We wanted to test out some ideas with our pitching machine and pitcher release points. So be prepared for some cool gifs.
First, we wanted to see how setting up the machine directly in line with the plate would look from both the right- and left-handed batters box. In the gifs below, the pitching machine is six feet in front of the mound, which is about the average extension for an MLB pitcher.
Right-handed view 93-94 MPH
Left-handed view 93-94 MPH
Looks pretty straightforward, right?
After this and spending time on brooksbaseball.net looking at release points, we came to the realization that even though we most often practice hitting balls straight ahead, there are few pitches that actually come in straight. Most are crossing home plate at an angle.
This picture from an older Baseball Prospectus piece illustrates this fact quite well.
Now, this is an exaggeration, of course, but the point is pretty clear. Most pitches don’t come straight at a hitter: they come at an angle. So after some searching on Brooks Baseball, we can see how far out some of the release points are for some pitchers: upwards of three feet on either side of the rubber.
Here are a few notable names:
So, we have two things: how far they are from the middle of the rubber to the side, and how high they are. We were able to find older extension numbers from 2015, here.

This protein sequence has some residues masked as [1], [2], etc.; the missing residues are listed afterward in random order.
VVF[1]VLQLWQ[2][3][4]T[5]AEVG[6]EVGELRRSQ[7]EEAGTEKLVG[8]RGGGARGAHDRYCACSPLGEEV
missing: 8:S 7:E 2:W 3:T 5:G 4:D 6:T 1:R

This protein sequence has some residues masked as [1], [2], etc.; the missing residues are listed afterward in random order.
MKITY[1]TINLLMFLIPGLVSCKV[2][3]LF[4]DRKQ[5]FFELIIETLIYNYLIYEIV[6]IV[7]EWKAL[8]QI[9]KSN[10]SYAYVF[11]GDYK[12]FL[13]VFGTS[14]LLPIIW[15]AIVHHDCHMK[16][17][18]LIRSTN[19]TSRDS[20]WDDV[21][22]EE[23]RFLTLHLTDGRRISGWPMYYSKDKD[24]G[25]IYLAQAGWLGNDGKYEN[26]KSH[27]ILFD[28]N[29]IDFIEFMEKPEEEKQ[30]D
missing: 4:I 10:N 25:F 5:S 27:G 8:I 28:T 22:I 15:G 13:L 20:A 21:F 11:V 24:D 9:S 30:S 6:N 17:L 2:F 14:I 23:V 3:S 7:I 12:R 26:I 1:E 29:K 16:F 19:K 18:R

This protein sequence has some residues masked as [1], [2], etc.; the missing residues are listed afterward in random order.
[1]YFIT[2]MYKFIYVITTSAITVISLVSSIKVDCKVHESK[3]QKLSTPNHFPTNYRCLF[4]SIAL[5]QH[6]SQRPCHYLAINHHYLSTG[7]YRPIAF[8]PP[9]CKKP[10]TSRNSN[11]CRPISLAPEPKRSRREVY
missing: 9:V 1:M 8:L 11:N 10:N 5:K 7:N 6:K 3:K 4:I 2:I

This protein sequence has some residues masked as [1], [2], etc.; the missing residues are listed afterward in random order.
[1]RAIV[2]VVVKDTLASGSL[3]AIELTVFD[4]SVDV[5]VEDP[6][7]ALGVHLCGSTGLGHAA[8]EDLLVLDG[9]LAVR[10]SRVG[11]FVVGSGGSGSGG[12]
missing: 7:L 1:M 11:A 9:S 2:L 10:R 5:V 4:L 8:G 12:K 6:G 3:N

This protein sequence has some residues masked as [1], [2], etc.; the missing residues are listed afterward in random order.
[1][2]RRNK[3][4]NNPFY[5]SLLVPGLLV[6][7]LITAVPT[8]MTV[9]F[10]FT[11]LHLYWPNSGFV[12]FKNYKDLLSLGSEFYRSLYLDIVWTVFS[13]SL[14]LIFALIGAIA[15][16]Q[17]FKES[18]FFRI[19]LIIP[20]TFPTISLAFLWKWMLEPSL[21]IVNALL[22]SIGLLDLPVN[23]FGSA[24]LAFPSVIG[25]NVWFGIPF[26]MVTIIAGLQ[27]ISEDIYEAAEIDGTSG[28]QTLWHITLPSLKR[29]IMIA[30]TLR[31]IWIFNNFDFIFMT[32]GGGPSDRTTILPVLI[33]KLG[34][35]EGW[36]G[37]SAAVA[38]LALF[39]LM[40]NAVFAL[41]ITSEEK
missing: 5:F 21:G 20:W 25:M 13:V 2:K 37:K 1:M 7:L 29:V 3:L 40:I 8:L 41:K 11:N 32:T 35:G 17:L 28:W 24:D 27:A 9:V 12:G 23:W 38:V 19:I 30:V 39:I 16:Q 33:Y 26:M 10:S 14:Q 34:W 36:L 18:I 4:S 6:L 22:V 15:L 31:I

After seeing how remarkably similar Chris Sale’s and Max Scherzer’s release points were, we figured, why not try to replicate that?
Now, we can’t change the height of our pitching machine, but we can measure out the horizontal release point and estimate that the extension is going to be just over six feet closer to home. Let’s see how they differ. All pitches are between 93-95 MPH.
Right-handed batter’s box Scherzer’s release point
Left-handed batter’s box Scherzer’s release point
Right-handed batter’s box Sales’ release point
Left-handed batter’s box Sale’s release point
Looks pretty different than lining up straight to the plate!
Now, we aren’t going to say that everyone needs to get a pitching machine, but it does help! The application comes from the following: if pitches are going to be coming in at different angles, then why don’t we practice hitting at different angles?
Getting better pic.twitter.com/jYyEgEbzor
— SwingFaster (@SuccessLvsClues) September 29, 2016
Now, you may not feel comfortable moving that far, but the concept remains the same.
The gifs above are simply batter’s box impressions of the same idea.
Moving flips or short toss a couple inches one way can better simulate pitches coming in like a right-hander would throw. Moving flips or short toss the other way will better simulate pitches coming in from a left-hander. If a batter struggles by hitting one side worse than the other, this may be worth a try.
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This article was written by Assistant Researcher Michael O’Connell